How do I keep my children from getting cavities?
You need three things to get a cavity:
1. A tooth
3. Food for the bacteria.
It’s that simple; simple enough that if you take one thing away you don’t get a cavity. The question is how do we make sure that it’s not the tooth?
Almost all people get teeth, and almost all teeth are good teeth. There is a very small percentage of people with bad enamel, but that is something we will not even discuss.
The real trick is controlling the bacteria and the food given to the bacteria. We get the bacteria in our mouths from other people, generally our primary caregiver, (typically our mother or father,) as a baby. Because of all the contact the baby has with that person, if that person has a lot of cavities, it only makes sense they are giving the baby lots of bad bacteria. We then have to limit the amount of food the bacteria are given so they can’t make cavities.
The bacteria that cause cavities live on sugar and carbohydrates. The problem is that almost everything we eat contains a carbohydrate. We can’t stop eating, so managing what we eat is the only option. By limiting how often we eat carbohydrates it gives our body the chance to fix any damage done to the teeth when we eat. This means that we can’t let our kids sip or snack frequently. Another thing that helps is giving our kids healthy options for snacks so that they feel full longer and don’t need to constantly snack.
There are few things more precious than our children, and we would do most anything to protect them.
However, almost 3 out of 10 children from 2-5 years old have cavities. The number skyrockets to 5 out of 10 in kids ages 6-11!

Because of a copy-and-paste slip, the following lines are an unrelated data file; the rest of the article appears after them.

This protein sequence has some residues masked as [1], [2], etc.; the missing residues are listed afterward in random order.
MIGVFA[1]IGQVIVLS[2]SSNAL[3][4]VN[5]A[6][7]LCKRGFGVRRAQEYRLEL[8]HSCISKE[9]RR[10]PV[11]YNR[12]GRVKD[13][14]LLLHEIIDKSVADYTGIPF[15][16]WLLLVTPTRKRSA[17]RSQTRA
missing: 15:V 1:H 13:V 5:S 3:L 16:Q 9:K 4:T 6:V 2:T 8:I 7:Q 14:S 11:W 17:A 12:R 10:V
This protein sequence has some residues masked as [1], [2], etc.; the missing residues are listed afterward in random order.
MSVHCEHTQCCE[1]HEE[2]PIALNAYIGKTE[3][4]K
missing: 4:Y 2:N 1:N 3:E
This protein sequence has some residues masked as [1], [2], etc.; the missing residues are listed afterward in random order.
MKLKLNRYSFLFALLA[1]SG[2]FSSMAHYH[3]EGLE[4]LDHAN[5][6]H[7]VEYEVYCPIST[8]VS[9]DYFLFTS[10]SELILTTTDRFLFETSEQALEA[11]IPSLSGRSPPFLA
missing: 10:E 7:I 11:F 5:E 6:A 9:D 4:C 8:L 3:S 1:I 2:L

For the past forty years, we have seen a decrease in cavities overall, but recently, the number of cavities in children is starting to climb.
In fact, cavities are the most prevalent infectious disease in our children. Cavities in baby teeth can affect children’s growth, result in significant pain and potentially life-threatening infection, and diminish overall quality of life. We can fill cavities on children of all ages, but if we can start now to take proactive measures to protect healthy teeth, then perhaps this disease can be lessened, or stopped completely.
Many people ask how they could have stopped cavities after they are already there. Starting early is the key to stopping this disease, ideally, beginning when the infant is around 6 months of age. A risk assessment by a qualified health professional for infants by 6 months of age allow for an appropriate plan to be put in place as the baby teeth erupt.
Plan for mother or intimate caregivers:
Oral hygiene: Tooth-brushing and flossing on a daily basis are important to reduce bacteria levels.
Diet: Keeping foods that contain sugar and carbohydrates with meals to allow the body to heal their teeth.
Fluoride: Using a toothpaste containing fluoride,
Dental care: Seeing a dentist on a regular basis to help make a plan, and remove decay from the mouth
Delay transfer of cavity causing bacteria: Parents, especially mothers, transfer bacteria to their children by sharing utensils (eg. shared spoons, cleaning a dropped pacifier with their spit), food, and cups with their infants/children.
Plan for Infants/toddlers:
Oral Hygiene: Starting to brush teeth as soon as they come in, and floss as soon as the teeth are touching each other.
Diet: After the first baby teeth come in restricting bottle/breast feeding to normal meal times and not allowing the infant to feed at will or while sleeping.
Fluoride: Optimal exposure to fluoride is important to all infants and children with teeth. Fluoride needs are unique for each individual and should be discussed with your healthcare provider.
Make an Appointment Today
If your child needs cosmetic dental services, you can trust the pediatric dentistry professionals at Castle Creek Pediatric Dentistry. We proudly serve the North Ogden and Harrisville areas, along with the rest of Weber County. Call1-801-590-7929 to schedule your first visit today.